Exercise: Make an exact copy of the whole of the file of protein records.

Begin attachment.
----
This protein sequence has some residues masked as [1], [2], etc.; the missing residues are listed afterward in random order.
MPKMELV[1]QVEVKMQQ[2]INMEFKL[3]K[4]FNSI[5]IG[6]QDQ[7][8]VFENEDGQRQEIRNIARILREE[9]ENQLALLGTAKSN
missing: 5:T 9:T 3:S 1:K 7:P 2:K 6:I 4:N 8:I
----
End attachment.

This protein sequence has some residues masked as [1], [2], etc.; the missing residues are listed afterward in random order.
MPKMELV[1]QVEVKMQQ[2]INMEFKL[3]K[4]FNSI[5]IG[6]QDQ[7][8]VFENEDGQRQEIRNIARILREE[9]ENQLALLGTAKSN
missing: 5:T 9:T 3:S 1:K 7:P 2:K 6:I 4:N 8:I